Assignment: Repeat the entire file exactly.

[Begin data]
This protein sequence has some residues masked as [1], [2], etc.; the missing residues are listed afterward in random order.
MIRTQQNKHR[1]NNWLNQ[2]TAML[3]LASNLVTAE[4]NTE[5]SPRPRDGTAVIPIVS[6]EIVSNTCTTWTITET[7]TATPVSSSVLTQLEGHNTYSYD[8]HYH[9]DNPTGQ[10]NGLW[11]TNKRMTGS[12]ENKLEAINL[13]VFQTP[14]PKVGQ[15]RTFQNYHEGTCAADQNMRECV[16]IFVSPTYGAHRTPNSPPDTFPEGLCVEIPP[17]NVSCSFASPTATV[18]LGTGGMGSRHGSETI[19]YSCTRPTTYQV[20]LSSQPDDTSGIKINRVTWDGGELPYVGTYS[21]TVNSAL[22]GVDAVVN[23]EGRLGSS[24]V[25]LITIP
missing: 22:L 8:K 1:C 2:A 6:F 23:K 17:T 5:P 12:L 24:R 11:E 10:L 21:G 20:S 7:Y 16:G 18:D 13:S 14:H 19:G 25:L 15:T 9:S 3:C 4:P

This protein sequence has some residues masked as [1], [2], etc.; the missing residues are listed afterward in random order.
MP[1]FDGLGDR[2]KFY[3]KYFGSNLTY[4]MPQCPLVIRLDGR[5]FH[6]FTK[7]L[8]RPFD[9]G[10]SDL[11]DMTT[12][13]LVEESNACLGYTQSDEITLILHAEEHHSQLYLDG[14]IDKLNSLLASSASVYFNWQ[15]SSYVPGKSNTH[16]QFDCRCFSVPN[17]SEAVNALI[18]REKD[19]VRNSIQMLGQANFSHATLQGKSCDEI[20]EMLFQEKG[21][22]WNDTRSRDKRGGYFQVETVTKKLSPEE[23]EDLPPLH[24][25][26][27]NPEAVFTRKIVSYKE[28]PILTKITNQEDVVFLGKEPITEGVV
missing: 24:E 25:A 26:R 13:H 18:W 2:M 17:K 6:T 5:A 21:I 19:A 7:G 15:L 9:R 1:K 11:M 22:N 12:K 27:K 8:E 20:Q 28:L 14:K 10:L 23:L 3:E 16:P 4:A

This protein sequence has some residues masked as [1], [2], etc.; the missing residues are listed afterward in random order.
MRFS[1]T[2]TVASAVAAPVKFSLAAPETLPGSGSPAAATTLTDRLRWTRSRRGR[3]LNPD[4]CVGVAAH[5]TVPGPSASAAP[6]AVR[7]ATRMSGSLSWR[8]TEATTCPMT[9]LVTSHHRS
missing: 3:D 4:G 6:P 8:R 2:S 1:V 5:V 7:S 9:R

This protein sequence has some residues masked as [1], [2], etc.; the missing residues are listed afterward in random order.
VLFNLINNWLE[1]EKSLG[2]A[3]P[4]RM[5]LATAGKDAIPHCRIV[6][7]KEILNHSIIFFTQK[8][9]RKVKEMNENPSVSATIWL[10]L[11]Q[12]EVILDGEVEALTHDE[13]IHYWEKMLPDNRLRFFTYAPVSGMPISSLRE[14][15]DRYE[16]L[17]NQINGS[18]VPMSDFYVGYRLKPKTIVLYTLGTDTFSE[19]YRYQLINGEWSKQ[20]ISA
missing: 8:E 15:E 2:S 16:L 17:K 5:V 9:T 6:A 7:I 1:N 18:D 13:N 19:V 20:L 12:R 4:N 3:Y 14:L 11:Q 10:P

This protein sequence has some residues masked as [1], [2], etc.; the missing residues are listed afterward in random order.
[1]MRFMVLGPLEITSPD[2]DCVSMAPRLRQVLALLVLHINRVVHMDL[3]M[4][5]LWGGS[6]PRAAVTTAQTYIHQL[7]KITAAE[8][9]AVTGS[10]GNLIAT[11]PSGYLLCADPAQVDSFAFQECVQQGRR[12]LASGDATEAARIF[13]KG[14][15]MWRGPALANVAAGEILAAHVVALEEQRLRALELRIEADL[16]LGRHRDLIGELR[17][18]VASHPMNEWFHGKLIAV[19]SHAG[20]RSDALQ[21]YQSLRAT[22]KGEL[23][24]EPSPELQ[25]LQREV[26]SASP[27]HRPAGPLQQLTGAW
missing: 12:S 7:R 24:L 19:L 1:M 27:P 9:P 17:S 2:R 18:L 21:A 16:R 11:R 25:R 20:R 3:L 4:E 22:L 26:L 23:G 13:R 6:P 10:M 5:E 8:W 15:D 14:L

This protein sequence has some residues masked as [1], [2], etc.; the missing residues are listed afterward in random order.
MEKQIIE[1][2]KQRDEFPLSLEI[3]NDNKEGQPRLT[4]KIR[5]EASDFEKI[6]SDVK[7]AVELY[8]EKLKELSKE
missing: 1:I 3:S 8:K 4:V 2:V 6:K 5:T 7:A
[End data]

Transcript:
This protein sequence has some residues masked as [1], [2], etc.; the missing residues are listed afterward in random order.
MIRTQQNKHR[1]NNWLNQ[2]TAML[3]LASNLVTAE[4]NTE[5]SPRPRDGTAVIPIVS[6]EIVSNTCTTWTITET[7]TATPVSSSVLTQLEGHNTYSYD[8]HYH[9]DNPTGQ[10]NGLW[11]TNKRMTGS[12]ENKLEAINL[13]VFQTP[14]PKVGQ[15]RTFQNYHEGTCAADQNMRECV[16]IFVSPTYGAHRTPNSPPDTFPEGLCVEIPP[17]NVSCSFASPTATV[18]LGTGGMGSRHGSETI[19]YSCTRPTTYQV[20]LSSQPDDTSGIKINRVTWDGGELPYVGTYS[21]TVNSAL[22]GVDAVVN[23]EGRLGSS[24]V[25]LITIP
missing: 22:L 8:K 1:C 2:A 6:F 23:K 17:T 5:P 12:L 24:R 11:E 10:L 21:G 20:S 7:Y 16:G 18:D 13:S 14:H 19:G 25:L 15:T 9:S 3:C 4:P

This protein sequence has some residues masked as [1], [2], etc.; the missing residues are listed afterward in random order.
MP[1]FDGLGDR[2]KFY[3]KYFGSNLTY[4]MPQCPLVIRLDGR[5]FH[6]FTK[7]L[8]RPFD[9]G[10]SDL[11]DMTT[12][13]LVEESNACLGYTQSDEITLILHAEEHHSQLYLDG[14]IDKLNSLLASSASVYFNWQ[15]SSYVPGKSNTH[16]QFDCRCFSVPN[17]SEAVNALI[18]REKD[19]VRNSIQMLGQANFSHATLQGKSCDEI[20]EMLFQEKG[21][22]WNDTRSRDKRGGYFQVETVTKKLSPEE[23]EDLPPLH[24][25][26][27]NPEAVFTRKIVSYKE[28]PILTKITNQEDVVFLGKEPITEGVV
missing: 24:E 25:A 26:R 13:H 18:W 2:M 17:K 6:T 5:A 21:I 19:A 7:G 15:L 9:R 1:K 11:M 22:N 12:K 27:K 8:E 20:Q 28:L 14:K 10:L 23:L 3:E 16:P 4:A

This protein sequence has some residues masked as [1], [2], etc.; the missing residues are listed afterward in random order.
MRFS[1]T[2]TVASAVAAPVKFSLAAPETLPGSGSPAAATTLTDRLRWTRSRRGR[3]LNPD[4]CVGVAAH[5]TVPGPSASAAP[6]AVR[7]ATRMSGSLSWR[8]TEATTCPMT[9]LVTSHHRS
missing: 3:D 4:G 6:P 8:R 2:S 1:V 5:V 7:S 9:R

This protein sequence has some residues masked as [1], [2], etc.; the missing residues are listed afterward in random order.
VLFNLINNWLE[1]EKSLG[2]A[3]P[4]RM[5]LATAGKDAIPHCRIV[6][7]KEILNHSIIFFTQK[8][9]RKVKEMNENPSVSATIWL[10]L[11]Q[12]EVILDGEVEALTHDE[13]IHYWEKMLPDNRLRFFTYAPVSGMPISSLRE[14][15]DRYE[16]L[17]NQINGS[18]VPMSDFYVGYRLKPKTIVLYTLGTDTFSE[19]YRYQLINGEWSKQ[20]ISA
missing: 8:E 15:E 2:S 16:L 17:K 5:V 9:T 6:A 7:I 1:N 18:D 13:N 19:V 20:L 12:R 4:N 3:Y 14:L 11:Q 10:P

This protein sequence has some residues masked as [1], [2], etc.; the missing residues are listed afterward in random order.
[1]MRFMVLGPLEITSPD[2]DCVSMAPRLRQVLALLVLHINRVVHMDL[3]M[4][5]LWGGS[6]PRAAVTTAQTYIHQL[7]KITAAE[8][9]AVTGS[10]GNLIAT[11]PSGYLLCADPAQVDSFAFQECVQQGRR[12]LASGDATEAARIF[13]KG[14][15]MWRGPALANVAAGEILAAHVVALEEQRLRALELRIEADL[16]LGRHRDLIGELR[17][18]VASHPMNEWFHGKLIAV[19]SHAG[20]RSDALQ[21]YQSLRAT[22]KGEL[23][24]EPSPELQ[25]LQREV[26]SASP[27]HRPAGPLQQLTGAW
missing: 12:S 7:R 24:L 19:L 1:M 27:P 9:P 17:S 2:R 18:L 21:A 16:R 11:R 25:R 20:R 3:L 4:E 22:L 26:L 23:G 13:R 6:P 10:M 5:E 8:W 15:D 14:L

This protein sequence has some residues masked as [1], [2], etc.; the missing residues are listed afterward in random order.
MEKQIIE[1][2]KQRDEFPLSLEI[3]NDNKEGQPRLT[4]KIR[5]EASDFEKI[6]SDVK[7]AVELY[8]EKLKELSKE
missing: 1:I 3:S 8:K 4:V 2:V 6:K 5:T 7:A